[0003] The multibeam systems have larger seafloor coverage when compared to the single beam system. Hence, in coming future many fold increases in the use of multibeam system is expected in comparison with the single beam system. In the multibeam processing system, the received electrical envelopes at the bottom echo processor are sampled and converted to rms voltages. Techniques for seafloor classification are still maturing and multibeam backscatter data and bathymetry data will play a significant role in the development of these techniques.

[0004] A reference may be made to Anonymous, (1993), “Atlas Hydrosweep DS—Interface specifications: Magnetic Tape Recording and data for Backscattering Analysis”, STN Atlas Elektronik BmgH, Bremen.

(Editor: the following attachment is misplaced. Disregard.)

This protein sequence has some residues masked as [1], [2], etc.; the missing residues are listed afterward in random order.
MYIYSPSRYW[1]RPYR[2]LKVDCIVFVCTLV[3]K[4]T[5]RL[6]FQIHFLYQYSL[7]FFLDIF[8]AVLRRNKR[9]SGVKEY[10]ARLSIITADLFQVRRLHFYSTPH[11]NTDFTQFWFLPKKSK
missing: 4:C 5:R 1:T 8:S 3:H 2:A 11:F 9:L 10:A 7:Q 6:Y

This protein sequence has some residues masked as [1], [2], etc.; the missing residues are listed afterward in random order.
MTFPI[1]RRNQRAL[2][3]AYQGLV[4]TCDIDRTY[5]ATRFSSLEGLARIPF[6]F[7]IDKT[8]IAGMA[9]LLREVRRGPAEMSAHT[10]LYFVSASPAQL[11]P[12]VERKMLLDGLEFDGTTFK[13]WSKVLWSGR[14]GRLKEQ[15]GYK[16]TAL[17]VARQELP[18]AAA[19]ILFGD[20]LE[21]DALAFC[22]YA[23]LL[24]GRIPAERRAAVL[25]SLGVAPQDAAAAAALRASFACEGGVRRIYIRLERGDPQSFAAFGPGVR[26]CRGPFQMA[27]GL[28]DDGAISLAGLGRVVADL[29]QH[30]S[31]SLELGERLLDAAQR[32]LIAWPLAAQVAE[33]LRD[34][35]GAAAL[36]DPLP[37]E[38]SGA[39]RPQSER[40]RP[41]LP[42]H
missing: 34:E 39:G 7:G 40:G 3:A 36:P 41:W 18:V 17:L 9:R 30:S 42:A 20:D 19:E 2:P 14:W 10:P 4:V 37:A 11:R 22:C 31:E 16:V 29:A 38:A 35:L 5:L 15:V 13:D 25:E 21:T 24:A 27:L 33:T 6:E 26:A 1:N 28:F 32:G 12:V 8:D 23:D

[0005] A reference may be made to De moustler, C. and Alexaondrou, D., (1991). Angular dependence of 12 KHz. Seafloor acoustic backscatter. Jour. Acoust. Soc. America., 90: 531-533.

[0006] A reference may be made to Jackson, D. R, D. P. Winebreuner, and A. Ishimaru, (1986). Application of the Composite roughness model to high frequency Bottom backscattering, Jour. Acoust. Soc. America., 79: 1410-1422.

[0007] A reference may be made to Anonymous, (1999), “Cruise Report of OVR Sagarkanys-Cruise Number SK-140-B”, National Institute of Oceanography, Dona Paula, Goa, India.

[0008] A reference may be made to Talukdar, K. K. and R. C. Toyce, (1991), “Digital Processing of sidescan images from bottom backscatter data collected by Sea Beam”, Mar. Geodesy, 14, 81-100.

OBJECTS OF THE INVENTION

[0009] The main object of the present invention is to provide a method for determining seafloor roughness using multibeam echosounder.